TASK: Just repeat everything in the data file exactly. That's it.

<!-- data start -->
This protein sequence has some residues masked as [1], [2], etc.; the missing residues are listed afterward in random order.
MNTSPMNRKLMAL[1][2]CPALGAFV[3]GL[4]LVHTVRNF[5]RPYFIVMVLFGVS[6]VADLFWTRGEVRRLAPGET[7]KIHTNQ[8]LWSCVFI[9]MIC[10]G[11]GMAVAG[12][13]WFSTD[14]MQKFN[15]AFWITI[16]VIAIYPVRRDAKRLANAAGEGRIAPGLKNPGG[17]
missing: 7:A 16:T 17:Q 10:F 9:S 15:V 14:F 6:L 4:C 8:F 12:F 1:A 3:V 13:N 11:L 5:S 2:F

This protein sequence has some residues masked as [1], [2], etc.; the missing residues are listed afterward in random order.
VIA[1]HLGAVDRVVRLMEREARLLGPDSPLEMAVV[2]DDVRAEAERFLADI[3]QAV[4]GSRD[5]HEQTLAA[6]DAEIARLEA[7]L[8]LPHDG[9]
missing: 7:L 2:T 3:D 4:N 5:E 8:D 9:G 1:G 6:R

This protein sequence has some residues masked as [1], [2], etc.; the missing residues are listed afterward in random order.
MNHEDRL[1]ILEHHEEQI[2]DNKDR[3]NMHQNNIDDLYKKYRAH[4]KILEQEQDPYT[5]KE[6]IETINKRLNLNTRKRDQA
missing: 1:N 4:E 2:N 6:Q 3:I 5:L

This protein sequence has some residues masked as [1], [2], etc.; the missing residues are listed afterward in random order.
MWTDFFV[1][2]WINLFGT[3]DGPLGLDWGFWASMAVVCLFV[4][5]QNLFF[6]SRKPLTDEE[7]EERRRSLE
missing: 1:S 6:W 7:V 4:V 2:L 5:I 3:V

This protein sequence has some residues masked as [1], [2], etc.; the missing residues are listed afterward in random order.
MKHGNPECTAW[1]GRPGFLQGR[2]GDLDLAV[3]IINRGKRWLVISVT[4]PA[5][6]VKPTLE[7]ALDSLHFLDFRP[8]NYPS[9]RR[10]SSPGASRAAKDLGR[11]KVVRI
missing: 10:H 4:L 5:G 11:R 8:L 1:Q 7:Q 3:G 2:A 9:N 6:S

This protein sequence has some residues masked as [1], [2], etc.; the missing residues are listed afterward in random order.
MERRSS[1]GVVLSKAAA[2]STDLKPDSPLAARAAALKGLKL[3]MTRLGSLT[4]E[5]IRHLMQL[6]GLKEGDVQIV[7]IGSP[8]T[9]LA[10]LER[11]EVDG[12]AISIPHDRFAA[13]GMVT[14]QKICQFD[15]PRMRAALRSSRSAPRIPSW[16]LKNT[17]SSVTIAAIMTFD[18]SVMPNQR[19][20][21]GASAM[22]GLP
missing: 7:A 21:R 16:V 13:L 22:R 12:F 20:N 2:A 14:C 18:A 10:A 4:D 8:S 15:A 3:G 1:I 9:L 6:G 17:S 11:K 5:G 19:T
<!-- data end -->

This protein sequence has some residues masked as [1], [2], etc.; the missing residues are listed afterward in random order.
MNTSPMNRKLMAL[1][2]CPALGAFV[3]GL[4]LVHTVRNF[5]RPYFIVMVLFGVS[6]VADLFWTRGEVRRLAPGET[7]KIHTNQ[8]LWSCVFI[9]MIC[10]G[11]GMAVAG[12][13]WFSTD[14]MQKFN[15]AFWITI[16]VIAIYPVRRDAKRLANAAGEGRIAPGLKNPGG[17]
missing: 7:A 16:T 17:Q 10:F 9:S 15:V 14:F 6:L 4:C 8:F 12:F 1:A 3:V 13:N 11:L 5:S 2:F

This protein sequence has some residues masked as [1], [2], etc.; the missing residues are listed afterward in random order.
VIA[1]HLGAVDRVVRLMEREARLLGPDSPLEMAVV[2]DDVRAEAERFLADI[3]QAV[4]GSRD[5]HEQTLAA[6]DAEIARLEA[7]L[8]LPHDG[9]
missing: 7:L 2:T 3:D 4:N 5:E 8:D 9:G 1:G 6:R

This protein sequence has some residues masked as [1], [2], etc.; the missing residues are listed afterward in random order.
MNHEDRL[1]ILEHHEEQI[2]DNKDR[3]NMHQNNIDDLYKKYRAH[4]KILEQEQDPYT[5]KE[6]IETINKRLNLNTRKRDQA
missing: 1:N 4:E 2:N 6:Q 3:I 5:L

This protein sequence has some residues masked as [1], [2], etc.; the missing residues are listed afterward in random order.
MWTDFFV[1][2]WINLFGT[3]DGPLGLDWGFWASMAVVCLFV[4][5]QNLFF[6]SRKPLTDEE[7]EERRRSLE
missing: 1:S 6:W 7:V 4:V 2:L 5:I 3:V

This protein sequence has some residues masked as [1], [2], etc.; the missing residues are listed afterward in random order.
MKHGNPECTAW[1]GRPGFLQGR[2]GDLDLAV[3]IINRGKRWLVISVT[4]PA[5][6]VKPTLE[7]ALDSLHFLDFRP[8]NYPS[9]RR[10]SSPGASRAAKDLGR[11]KVVRI
missing: 10:H 4:L 5:G 11:R 8:L 1:Q 7:Q 3:G 2:A 9:N 6:S

This protein sequence has some residues masked as [1], [2], etc.; the missing residues are listed afterward in random order.
MERRSS[1]GVVLSKAAA[2]STDLKPDSPLAARAAALKGLKL[3]MTRLGSLT[4]E[5]IRHLMQL[6]GLKEGDVQIV[7]IGSP[8]T[9]LA[10]LER[11]EVDG[12]AISIPHDRFAA[13]GMVT[14]QKICQFD[15]PRMRAALRSSRSAPRIPSW[16]LKNT[17]SSVTIAAIMTFD[18]SVMPNQR[19][20][21]GASAM[22]GLP
missing: 7:A 21:R 16:V 13:L 22:R 12:F 20:N 2:A 14:C 18:A 10:A 4:D 8:S 15:A 3:G 1:I 9:L 6:G 17:S 11:K 5:G 19:T